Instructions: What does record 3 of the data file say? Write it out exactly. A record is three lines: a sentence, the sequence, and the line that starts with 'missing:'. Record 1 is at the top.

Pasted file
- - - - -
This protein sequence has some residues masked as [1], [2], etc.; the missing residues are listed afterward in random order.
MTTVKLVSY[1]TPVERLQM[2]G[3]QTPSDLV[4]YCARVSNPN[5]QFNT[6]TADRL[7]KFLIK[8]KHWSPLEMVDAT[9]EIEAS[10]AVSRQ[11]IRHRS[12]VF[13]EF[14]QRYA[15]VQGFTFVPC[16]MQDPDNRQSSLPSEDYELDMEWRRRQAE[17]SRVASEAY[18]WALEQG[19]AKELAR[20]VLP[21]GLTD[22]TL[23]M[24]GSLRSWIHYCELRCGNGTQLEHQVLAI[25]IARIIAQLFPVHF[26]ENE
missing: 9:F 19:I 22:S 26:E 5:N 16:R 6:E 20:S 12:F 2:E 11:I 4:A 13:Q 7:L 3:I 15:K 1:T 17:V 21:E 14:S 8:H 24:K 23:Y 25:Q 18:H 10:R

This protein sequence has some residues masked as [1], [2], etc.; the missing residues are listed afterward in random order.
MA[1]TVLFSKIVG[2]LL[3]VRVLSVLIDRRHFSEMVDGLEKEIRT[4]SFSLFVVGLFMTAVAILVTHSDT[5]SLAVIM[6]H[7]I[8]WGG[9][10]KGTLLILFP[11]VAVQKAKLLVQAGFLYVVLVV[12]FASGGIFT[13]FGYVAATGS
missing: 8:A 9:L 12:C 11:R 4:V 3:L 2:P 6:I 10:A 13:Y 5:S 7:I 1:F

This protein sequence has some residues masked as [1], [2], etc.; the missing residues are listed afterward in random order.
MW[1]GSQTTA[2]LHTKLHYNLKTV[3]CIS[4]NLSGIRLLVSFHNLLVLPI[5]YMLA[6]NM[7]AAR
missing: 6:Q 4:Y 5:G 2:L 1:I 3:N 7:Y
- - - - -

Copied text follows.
This protein sequence has some residues masked as [1], [2], etc.; the missing residues are listed afterward in random order.
MW[1]GSQTTA[2]LHTKLHYNLKTV[3]CIS[4]NLSGIRLLVSFHNLLVLPI[5]YMLA[6]NM[7]AAR
missing: 6:Q 4:Y 5:G 2:L 1:I 3:N 7:Y